Beyond The Crisis
By Giovanni Bisignani, Director General and CEO, IATA
As we come to the end of 2009, some industry indicators are showing improvement. Passenger traffic and load factors are approaching pre-crisis levels. Cargo remains in negative territory, although much improved from the -23% recorded in December 2008. And, in the first ten months of the year, airlines raised $24.5 billion in new cash—$20 billion in debt and $4.5 billion equity.
These early signs of optimism are good news for a beleaguered industry. But the crisis is not over. Any recovery will be profitless until 2011 at the earliest and we have lost at least three years of growth. Nevertheless, it is time to start looking at the post-crisis world—and environment and liberalization must be a part of that consideration.
Climate change will continue to be a top agenda item. We can be proud that even in the middle of a financial crisis our industry had the courage to set targets that will help us secure a sustainable future. We are committed to improving fuel efficiency by an average of 1.5% per year until 2020, stabilizing emissions from 2020 with carbon neutral growth, and halving emissions by 2050 compared to 2005.
It is uncertain what will result from the Copenhagen meetings. The focus of governments has shifted from finding ways to reduce emissions to finding financial solutions to accommodate both developed and developing nations. Divisions on how states handle this challenge will likely make a deal at Copenhagen very difficult to achieve.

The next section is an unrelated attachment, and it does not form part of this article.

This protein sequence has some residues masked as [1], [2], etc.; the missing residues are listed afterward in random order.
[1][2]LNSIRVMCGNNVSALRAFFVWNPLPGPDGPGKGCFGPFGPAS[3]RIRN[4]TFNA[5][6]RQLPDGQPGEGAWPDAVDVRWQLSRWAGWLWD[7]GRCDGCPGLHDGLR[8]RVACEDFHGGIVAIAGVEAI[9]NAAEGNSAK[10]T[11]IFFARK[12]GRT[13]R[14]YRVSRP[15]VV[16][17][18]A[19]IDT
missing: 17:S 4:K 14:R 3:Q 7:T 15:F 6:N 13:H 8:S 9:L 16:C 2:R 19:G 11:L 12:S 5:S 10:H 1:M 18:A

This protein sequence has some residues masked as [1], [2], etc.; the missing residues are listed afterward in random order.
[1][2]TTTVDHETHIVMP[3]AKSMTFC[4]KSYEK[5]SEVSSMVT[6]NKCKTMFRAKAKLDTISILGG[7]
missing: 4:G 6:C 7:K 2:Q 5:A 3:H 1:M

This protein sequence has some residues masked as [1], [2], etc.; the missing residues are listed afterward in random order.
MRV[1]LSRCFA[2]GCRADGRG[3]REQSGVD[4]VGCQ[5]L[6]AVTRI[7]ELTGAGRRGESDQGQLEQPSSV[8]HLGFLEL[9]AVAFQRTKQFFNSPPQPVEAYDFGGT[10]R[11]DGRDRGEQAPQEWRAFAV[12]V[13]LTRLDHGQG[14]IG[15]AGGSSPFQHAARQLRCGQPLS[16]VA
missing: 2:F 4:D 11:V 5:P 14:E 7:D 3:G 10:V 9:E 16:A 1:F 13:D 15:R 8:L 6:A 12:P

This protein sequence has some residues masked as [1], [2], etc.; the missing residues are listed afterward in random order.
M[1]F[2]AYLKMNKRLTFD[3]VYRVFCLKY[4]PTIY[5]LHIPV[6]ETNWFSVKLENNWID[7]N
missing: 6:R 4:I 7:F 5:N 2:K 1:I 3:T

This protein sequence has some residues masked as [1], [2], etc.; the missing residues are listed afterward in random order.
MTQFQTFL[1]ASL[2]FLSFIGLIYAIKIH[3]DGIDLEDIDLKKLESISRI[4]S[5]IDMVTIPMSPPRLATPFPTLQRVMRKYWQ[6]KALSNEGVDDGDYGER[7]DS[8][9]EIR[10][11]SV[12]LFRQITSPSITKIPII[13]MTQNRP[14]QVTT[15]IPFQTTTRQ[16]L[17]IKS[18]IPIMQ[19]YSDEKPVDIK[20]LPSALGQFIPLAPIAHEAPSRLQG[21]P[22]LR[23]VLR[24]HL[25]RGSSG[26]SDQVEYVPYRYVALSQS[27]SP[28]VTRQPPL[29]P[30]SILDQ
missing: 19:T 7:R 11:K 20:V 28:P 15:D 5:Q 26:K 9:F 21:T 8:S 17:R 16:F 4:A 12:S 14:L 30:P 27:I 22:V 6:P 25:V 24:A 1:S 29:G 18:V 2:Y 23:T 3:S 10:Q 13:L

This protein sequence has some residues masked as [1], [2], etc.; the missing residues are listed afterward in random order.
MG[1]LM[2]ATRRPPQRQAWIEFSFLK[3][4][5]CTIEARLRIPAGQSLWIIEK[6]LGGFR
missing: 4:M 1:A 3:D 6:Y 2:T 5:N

However, aviation has what could be an important precedent. Through ICAO, aviation accommodated all nations in a solution for noise that allowed a seven-year time-frame for compliance, along with special considerations for developing states. That may not be the perfect template for how we deal with emissions, but it is encouragement for governments to find a global, sectoral approach for aviation which accommodates all states and drives emissions reductions on an industry-wide basis.
Aviation must also move forward with progressive liberalization. The crisis is yet another reminder of the need for airlines to have the commercial freedoms to run their business like any other. November marked significant progress—seven states and the European Commission signed a multilateral Statement of Policy Principles. While maintaining a level playing field, the agreed principles aim to relax ownership rules and provide access to both global markets and capital.
Countries signing the statement account for some 60% of commercial aviation. This is a strong signal that the future of our industry must be realized in a much more liberal environment. But signing the statement is only the beginning. Airlines around the world encourage and support the visionary first signatories to the statement in their efforts to quickly bring more governments on board.
For aviation, 2010 will be a year of re-building. Fundamental progress on environment and liberalization should allow for that to occur on a foundation that is both solid and sustainable.